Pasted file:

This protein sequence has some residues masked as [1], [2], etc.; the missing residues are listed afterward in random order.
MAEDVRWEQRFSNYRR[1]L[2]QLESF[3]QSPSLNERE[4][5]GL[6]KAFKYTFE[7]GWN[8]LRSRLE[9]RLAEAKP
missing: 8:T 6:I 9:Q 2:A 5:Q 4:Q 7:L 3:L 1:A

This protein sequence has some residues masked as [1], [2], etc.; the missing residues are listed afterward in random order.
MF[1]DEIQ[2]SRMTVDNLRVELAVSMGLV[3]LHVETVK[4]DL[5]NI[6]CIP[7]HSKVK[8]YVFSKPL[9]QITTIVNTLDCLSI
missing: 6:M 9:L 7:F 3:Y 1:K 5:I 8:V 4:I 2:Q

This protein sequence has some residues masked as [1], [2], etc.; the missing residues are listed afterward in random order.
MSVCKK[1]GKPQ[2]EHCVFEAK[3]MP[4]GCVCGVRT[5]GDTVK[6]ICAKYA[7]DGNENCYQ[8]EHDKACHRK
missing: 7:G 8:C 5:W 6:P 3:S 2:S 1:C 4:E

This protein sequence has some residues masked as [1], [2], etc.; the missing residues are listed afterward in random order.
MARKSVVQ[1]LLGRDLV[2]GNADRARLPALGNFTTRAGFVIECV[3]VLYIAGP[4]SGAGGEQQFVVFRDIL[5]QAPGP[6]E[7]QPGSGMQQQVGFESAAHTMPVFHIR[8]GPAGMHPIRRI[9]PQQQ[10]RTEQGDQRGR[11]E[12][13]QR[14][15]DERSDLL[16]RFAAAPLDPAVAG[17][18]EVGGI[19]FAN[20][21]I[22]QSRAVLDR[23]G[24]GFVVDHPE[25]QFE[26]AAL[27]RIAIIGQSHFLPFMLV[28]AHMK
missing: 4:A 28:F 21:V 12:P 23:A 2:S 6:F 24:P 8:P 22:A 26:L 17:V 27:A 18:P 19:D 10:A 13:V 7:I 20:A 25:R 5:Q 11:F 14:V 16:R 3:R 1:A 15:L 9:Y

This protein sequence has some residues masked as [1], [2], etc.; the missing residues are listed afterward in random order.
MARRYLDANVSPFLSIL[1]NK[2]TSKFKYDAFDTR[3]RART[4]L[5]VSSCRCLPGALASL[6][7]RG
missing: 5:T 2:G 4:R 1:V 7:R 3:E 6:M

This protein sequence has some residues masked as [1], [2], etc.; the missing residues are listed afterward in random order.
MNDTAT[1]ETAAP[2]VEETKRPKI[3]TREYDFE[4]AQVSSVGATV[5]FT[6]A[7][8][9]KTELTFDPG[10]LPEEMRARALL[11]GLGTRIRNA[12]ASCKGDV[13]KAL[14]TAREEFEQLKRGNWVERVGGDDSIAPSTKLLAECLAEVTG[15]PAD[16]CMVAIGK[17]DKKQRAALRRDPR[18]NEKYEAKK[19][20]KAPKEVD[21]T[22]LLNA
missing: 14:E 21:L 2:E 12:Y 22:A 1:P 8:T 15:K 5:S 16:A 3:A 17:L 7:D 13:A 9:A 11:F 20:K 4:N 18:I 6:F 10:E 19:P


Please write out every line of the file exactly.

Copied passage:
This protein sequence has some residues masked as [1], [2], etc.; the missing residues are listed afterward in random order.
MAEDVRWEQRFSNYRR[1]L[2]QLESF[3]QSPSLNERE[4][5]GL[6]KAFKYTFE[7]GWN[8]LRSRLE[9]RLAEAKP
missing: 8:T 6:I 9:Q 2:A 5:Q 4:Q 7:L 3:L 1:A

This protein sequence has some residues masked as [1], [2], etc.; the missing residues are listed afterward in random order.
MF[1]DEIQ[2]SRMTVDNLRVELAVSMGLV[3]LHVETVK[4]DL[5]NI[6]CIP[7]HSKVK[8]YVFSKPL[9]QITTIVNTLDCLSI
missing: 6:M 9:L 7:F 3:Y 1:K 5:I 8:V 4:I 2:Q

This protein sequence has some residues masked as [1], [2], etc.; the missing residues are listed afterward in random order.
MSVCKK[1]GKPQ[2]EHCVFEAK[3]MP[4]GCVCGVRT[5]GDTVK[6]ICAKYA[7]DGNENCYQ[8]EHDKACHRK
missing: 7:G 8:C 5:W 6:P 3:S 2:S 1:C 4:E

This protein sequence has some residues masked as [1], [2], etc.; the missing residues are listed afterward in random order.
MARKSVVQ[1]LLGRDLV[2]GNADRARLPALGNFTTRAGFVIECV[3]VLYIAGP[4]SGAGGEQQFVVFRDIL[5]QAPGP[6]E[7]QPGSGMQQQVGFESAAHTMPVFHIR[8]GPAGMHPIRRI[9]PQQQ[10]RTEQGDQRGR[11]E[12][13]QR[14][15]DERSDLL[16]RFAAAPLDPAVAG[17][18]EVGGI[19]FAN[20][21]I[22]QSRAVLDR[23]G[24]GFVVDHPE[25]QFE[26]AAL[27]RIAIIGQSHFLPFMLV[28]AHMK
missing: 4:A 28:F 21:V 12:P 23:A 2:S 6:F 24:P 8:P 22:A 26:L 17:V 27:A 18:P 19:D 10:A 13:V 7:I 20:A 25:R 5:Q 11:F 14:V 16:R 3:R 1:A 15:L 9:Y

This protein sequence has some residues masked as [1], [2], etc.; the missing residues are listed afterward in random order.
MARRYLDANVSPFLSIL[1]NK[2]TSKFKYDAFDTR[3]RART[4]L[5]VSSCRCLPGALASL[6][7]RG
missing: 5:T 2:G 4:R 1:V 7:R 3:E 6:M

This protein sequence has some residues masked as [1], [2], etc.; the missing residues are listed afterward in random order.
MNDTAT[1]ETAAP[2]VEETKRPKI[3]TREYDFE[4]AQVSSVGATV[5]FT[6]A[7][8][9]KTELTFDPG[10]LPEEMRARALL[11]GLGTRIRNA[12]ASCKGDV[13]KAL[14]TAREEFEQLKRGNWVERVGGDDSIAPSTKLLAECLAEVTG[15]PAD[16]CMVAIGK[17]DKKQRAALRRDPR[18]NEKYEAKK[19][20]KAPKEVD[21]T[22]LLNA
missing: 14:E 21:L 2:E 12:Y 22:A 1:P 8:T 15:K 5:S 16:A 3:A 17:L 7:D 13:A 9:A 11:F 20:K 4:N 18:I 6:F 10:E 19:P